Punter – He almost ‘pulled’ it off

Ricky Ponting

Ricky got all emotional at his farewell speech.  Clarke could not really find words and would have cried at the slightest provocation when asked by press about Ponting’s retirement.  The guard of honor by Graeme Smith and his men for Ricky on his last walk with the bat to the middle was a fitting gesture.  Smith said that Ricky was the most competitive  cricketer he has played against; it is really important the best of the best hold you in high esteem.

The name Ricky Ponting registered in my mind as I was making my journey from an pimple-faced teenager to a young adult.  It must have been the 1995-1996 season when two guys with goatee made their test debuts for Australia.  One was a slightly stocky guy who I came to know was Stuart Law.  With him in the photograph was this guy who looked cocky enough even then leaning on his bat.  The goatee must have only helped with this air about him at this point in time.

Over the years, Ricky has come to epitomize what is essentially the Australian way of cricket – aggressive and sometimes hostile and the desire to win at any cost.  He was usually good with the sledging bit of cricket and he must have expected the same from the opponents when he came to the crease.   Even  in the best of form 3 to 4 years ago, Ponting would be tentative at the beginning of the innings.  The commentators always gave the bowlers a chance in the first 10 to 20 balls Ponting faced.  He would miss a few and on a few occasions he would get caught in front of the wicket with his trademark initial movement.

It was when he launched into the attack that Ricky looked the best after surviving the first few minutes.   The pulls would come and the cover drives would come a-flowing.  Ponting’s attitude as a ‘mate’ in the team was never in question, and I am sure he would like to believe that he amassed those mind-boggling number of runs on his way to set up the team for a win or pulling the team out of danger by the skin of his teeth on countless occasions!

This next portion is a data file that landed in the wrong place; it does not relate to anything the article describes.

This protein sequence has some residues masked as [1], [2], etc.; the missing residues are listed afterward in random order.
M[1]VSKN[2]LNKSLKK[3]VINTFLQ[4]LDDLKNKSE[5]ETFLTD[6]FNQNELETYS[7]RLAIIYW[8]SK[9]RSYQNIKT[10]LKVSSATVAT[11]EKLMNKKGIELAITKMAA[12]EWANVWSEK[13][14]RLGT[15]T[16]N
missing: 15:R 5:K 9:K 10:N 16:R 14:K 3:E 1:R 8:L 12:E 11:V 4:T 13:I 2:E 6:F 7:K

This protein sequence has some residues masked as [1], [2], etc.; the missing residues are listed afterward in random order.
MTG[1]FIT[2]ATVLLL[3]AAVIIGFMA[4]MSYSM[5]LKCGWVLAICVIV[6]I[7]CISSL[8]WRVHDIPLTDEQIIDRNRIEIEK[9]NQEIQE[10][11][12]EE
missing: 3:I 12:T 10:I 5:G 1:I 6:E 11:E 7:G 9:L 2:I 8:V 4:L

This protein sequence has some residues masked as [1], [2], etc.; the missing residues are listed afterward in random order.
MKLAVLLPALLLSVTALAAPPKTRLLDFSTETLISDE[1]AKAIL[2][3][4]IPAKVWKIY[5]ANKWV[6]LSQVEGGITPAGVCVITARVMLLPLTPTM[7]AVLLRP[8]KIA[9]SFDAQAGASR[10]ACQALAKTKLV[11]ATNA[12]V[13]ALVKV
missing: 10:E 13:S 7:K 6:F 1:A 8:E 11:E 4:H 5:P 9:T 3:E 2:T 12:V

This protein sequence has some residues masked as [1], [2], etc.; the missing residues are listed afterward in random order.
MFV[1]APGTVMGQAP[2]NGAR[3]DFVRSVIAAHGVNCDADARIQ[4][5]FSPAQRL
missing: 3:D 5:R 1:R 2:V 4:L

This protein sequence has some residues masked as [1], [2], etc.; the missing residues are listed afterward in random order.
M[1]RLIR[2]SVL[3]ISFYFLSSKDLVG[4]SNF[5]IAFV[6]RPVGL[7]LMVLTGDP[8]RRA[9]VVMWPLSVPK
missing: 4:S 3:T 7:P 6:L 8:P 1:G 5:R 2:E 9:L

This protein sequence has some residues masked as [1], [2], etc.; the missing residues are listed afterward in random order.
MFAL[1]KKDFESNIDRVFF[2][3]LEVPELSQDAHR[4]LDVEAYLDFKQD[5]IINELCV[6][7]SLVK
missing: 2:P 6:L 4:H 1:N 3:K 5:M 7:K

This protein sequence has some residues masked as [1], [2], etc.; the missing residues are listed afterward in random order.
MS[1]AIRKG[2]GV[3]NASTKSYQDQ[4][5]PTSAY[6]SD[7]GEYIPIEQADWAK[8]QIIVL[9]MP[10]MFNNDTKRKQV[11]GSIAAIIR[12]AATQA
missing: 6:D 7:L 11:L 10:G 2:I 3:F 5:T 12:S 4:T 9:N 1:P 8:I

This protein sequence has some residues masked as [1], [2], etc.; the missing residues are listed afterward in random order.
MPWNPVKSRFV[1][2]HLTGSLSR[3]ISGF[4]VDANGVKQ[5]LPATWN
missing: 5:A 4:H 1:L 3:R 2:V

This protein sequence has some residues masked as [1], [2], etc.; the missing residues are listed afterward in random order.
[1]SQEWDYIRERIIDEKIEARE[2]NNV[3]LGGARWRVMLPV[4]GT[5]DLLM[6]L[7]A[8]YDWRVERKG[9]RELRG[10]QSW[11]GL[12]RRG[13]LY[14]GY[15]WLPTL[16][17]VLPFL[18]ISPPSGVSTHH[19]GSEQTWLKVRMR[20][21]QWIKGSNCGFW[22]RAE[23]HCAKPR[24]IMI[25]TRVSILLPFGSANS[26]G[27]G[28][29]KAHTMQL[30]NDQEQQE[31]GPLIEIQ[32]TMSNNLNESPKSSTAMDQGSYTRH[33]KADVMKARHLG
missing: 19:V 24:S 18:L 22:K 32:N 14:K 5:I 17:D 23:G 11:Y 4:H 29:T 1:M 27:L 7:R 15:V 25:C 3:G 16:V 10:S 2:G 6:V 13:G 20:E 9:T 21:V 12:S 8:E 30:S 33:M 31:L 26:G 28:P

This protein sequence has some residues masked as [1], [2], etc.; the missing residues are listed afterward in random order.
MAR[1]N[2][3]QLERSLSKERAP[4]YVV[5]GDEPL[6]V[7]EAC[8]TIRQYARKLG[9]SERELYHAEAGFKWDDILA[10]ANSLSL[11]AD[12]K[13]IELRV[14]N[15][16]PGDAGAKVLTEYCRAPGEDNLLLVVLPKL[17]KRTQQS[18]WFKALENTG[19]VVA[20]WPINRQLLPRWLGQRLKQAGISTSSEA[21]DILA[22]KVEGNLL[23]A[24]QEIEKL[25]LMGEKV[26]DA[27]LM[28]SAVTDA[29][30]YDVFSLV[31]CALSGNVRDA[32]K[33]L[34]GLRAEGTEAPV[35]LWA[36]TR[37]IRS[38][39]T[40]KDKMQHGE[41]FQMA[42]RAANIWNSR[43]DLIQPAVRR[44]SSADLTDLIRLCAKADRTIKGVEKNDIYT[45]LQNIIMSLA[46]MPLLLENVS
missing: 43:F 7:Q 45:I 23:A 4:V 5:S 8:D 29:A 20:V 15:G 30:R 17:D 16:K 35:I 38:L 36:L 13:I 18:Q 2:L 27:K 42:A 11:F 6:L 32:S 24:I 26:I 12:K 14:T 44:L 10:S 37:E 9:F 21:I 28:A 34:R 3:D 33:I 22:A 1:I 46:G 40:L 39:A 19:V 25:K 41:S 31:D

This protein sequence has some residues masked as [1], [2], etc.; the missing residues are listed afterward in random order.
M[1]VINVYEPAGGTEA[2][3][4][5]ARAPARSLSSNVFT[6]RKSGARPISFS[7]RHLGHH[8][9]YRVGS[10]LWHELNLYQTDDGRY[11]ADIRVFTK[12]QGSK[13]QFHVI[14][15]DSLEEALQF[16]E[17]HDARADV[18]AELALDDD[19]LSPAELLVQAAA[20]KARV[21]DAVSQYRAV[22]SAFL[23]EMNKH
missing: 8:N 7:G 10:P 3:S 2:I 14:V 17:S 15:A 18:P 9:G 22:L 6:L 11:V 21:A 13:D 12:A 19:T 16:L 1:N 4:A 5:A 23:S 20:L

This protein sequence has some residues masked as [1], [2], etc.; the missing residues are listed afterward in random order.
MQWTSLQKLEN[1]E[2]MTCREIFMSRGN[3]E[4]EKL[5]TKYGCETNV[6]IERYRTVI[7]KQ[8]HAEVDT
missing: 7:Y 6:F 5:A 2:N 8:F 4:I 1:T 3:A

Of late, Ponting’s reputation as a No.3 was on the wane and he had to pass the mantle of captaincy to his protege Michael Clarke after the World Cup loss to India and the Ashes debacle.  I don’t know which one started first, the misfortune as a batsman or as a captain.  Even at his swan song, I was hoping that the Ricky of old would take over, that he would shake off the demons when questions were asked about his batting and go on to make a magnificient contribution for Team Australia as he did numerous times.  I was waiting for those drives and the great pulls to flow from his bat once he got the measure of the wicket, gauged the bowling, and got over the pressure of just being Ricky Ponting.  Alas, it was not to be – he finished on 8 trying to force the pace.  Only a couple of days ago, he got out in an embarrassing manner to a Kallis delivery.   It was as if Ricky knew from that moment on that the writing was on the wall – his reflexes were not as they used to be and he had to go.

Ricky had retired from ODIs some time back.  It was a huge loss for ODIs, but it was almost a consolation that he was in the Test team and not to be missed from cricket altogether.  From 2000s through to the present, as an avid follower of the game, Australia went from strength to strength as a cricketing nation.  It was all about aggressive captaincy, making 4 plus runs per over in a day, declaring at the right time for results, intimidating the umpires to some extent.  People could say if this was Australian for cricket, Ponting was the big daddy.  On the field, he was usually the shortest man in the baggy green compared to giants like McGraths, the Haydens, the Gillespies .  He was angry, arrogant, never minced words, sledged like hell; people sometimes called him outright dishonest and at other times a sore loser.  It was like he was the antithesis of the so called ‘spirit of the game.’  But you would never get the feeling that this man was faking all this in front of the cameras.  Ricky was all what you see is what you get – the bravado, the swagger, the aggression, the  competitive spirit – it was all part of the persona.  This was what made Ricky Ponting the great Ricky Ponting.

Usually test cricket in the subcontinent is a boring affair with the home team making 600 plus runs and later grinding the opposition’s nose in the dust bowl.  Cricket in South Africa, Australia, England was always interesting with the tennis balls bounce and the aggressive bowling tactics.  It was always fun watching a team go down for less than 200 runs.  Ricky was one of the reasons I watched test cricket; Gilchrist was the other.  The game is poorer by their absence, especially Ricky’s.

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